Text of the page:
Drive down Back Neck Road in Cumberland County, past the lettuce, pepper, and cucumber fields, and arrive at the bright-red door of the family doctors Lori C. Talbot and Christopher T. Ballas, who offer medical services, about 10,000 visits a year, to local families and migrant farmworkers.

Serviceable and convenient, this cradle-to-grave practice in Fairfield Township, outside Bridgeton, has cared for people in this location for more than 40 years.

But now it faces an existential threat that few saw coming a few years ago: slow internet, and sometimes no internet, over aging copper phone lines.

Comcast Corp. didn't wire all the way down Back Neck Road, stopping about a mile away because of the cost of connecting so few homes and businesses to its network, the doctors say.

And Verizon Communications Inc.'s legacy copper phone lines, the area's communications lifeline for Back Neck Roaders for decades, offers DSL internet service. But it has so deteriorated that some days the doctors can't read email for many minutes or do simple online tasks such as registering deaths with the Department of Health and Senior Services.

"Looking at patients' X-rays, MRIs, or CAT scans is not even a possibility because it takes too much bandwidth," Ballas said in an examination room. "They don't load."

But the real problem for Ballas and Talbot - and the one with financial repercussions - is the federal government's giant Medicare insurance program, which has been requiring practices such as theirs to make patient records available through an online portal.

Without a high-speed connection, Ballas and Talbot can't comply with Medicare guidelines for its "Meaningful Use" program of incentives for electronic health records and may face penalties if they don't comply.

The two doctors are now part of a growing public record at the New Jersey Board of Public Utilities. Hundreds of residents, farmers, and others in 17 South Jersey towns say they are falling off the nation's communications grid as Verizon's copper wires deteriorate and the company refuses to upgrade the area to fiber transmission lines, or FiOS.

Some fear that tens of thousands of people could be left out in the cold of the high-speed data economy or forced onto higher-cost wireless services.

Verizon says that the reports of rundown copper phone lines and service problems in South Jersey have been overblown and that the firm has invested $100 million in the South Jersey copper network in the last two years.

Verizon's records show that South Jersey service is "consistently better than [the Board of Public Utilities'] minimum standards," said spokesman Ray McConville. Most areas in Philadelphia and its suburbs have the choice of Comcast Xfinity or Verizon FiOS high-speed internet.

In recent months, Verizon has been meeting with South Jersey officials, holding conference calls, and having a "good dialogue with the towns," he added.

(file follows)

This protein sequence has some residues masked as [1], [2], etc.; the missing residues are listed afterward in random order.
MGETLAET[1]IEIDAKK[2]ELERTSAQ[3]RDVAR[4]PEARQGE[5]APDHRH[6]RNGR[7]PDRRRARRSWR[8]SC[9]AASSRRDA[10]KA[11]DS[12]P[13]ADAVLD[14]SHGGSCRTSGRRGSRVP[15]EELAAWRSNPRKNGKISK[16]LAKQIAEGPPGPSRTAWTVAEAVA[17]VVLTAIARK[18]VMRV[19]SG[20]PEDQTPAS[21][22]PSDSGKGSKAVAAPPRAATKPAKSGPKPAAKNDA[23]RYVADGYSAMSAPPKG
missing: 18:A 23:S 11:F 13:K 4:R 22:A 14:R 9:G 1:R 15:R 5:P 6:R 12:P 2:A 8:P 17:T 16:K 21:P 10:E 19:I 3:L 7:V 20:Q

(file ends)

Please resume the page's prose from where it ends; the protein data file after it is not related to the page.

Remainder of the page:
As for the doctors' practice, McConville said: "People need to tell us when they have a problem."

That remark fired up Talbot, who said they met with Verizon officials two years ago to explain their problems but never heard back from Verizon.

This disconnect - the company says all's good, while many customers say they lack reliable service - is playing out with the petition that seeks an investigation into Verizon's copper lines in parts of South Jersey. Cumberland County and towns in Atlantic, Burlington, and Salem Counties filed the petition in November.

In subsequent months, Cumberland County employees took photos of downed and sagging lines. Through a link on the county's website, residents could report a problem to county officials.

Local officials also talked about the copper lines at public municipal meetings and published information about the fact-gathering in mailings sent with tax bills.

The petitioners thought they had to substantiate their claims after Verizon said that the rate of complaints in South Jersey was well within the acceptable range, said Theodore E. Baker, the counsel for Cumberland County who has been leading the petitioning group.

"Service obligations cannot realistically be claimed to have been met when the same customers, again and again, raise the same service issues," Baker told the Board of Public Utilities. "Verizon's 'metric' and the reality in the marketplace are markedly different."

On Aug. 4, the state agency will hold two public hearings in Estell Manor, Atlantic County, at 3:30 and 6:30 p.m. at the local elementary school, on the copper-line investigation - basically a first step in the proceeding, an agency spokesman said.

Talbot, the family doctor on Back Neck Road, will be there. For years, she and Ballas have tried to recruit a third doctor to their practice but had no luck because of the rural area. In addition, traditional family practices have fallen out of favor with new doctors, Talbot said.

Add bad internet to the list of deterrents.

It's a Catch-22. "Medicare wants us to start the portal," Ballas said. "If we don't start the portal, Medicare will reduce our reimbursements. But our infrastructure won't support a portal."

Said Talbot, "There is high-speed internet a mile up the road [Comcast], but there is no building there." As for relocating the practice, she said it seemed like a possibility.

215-854-5897 @bobfernandez1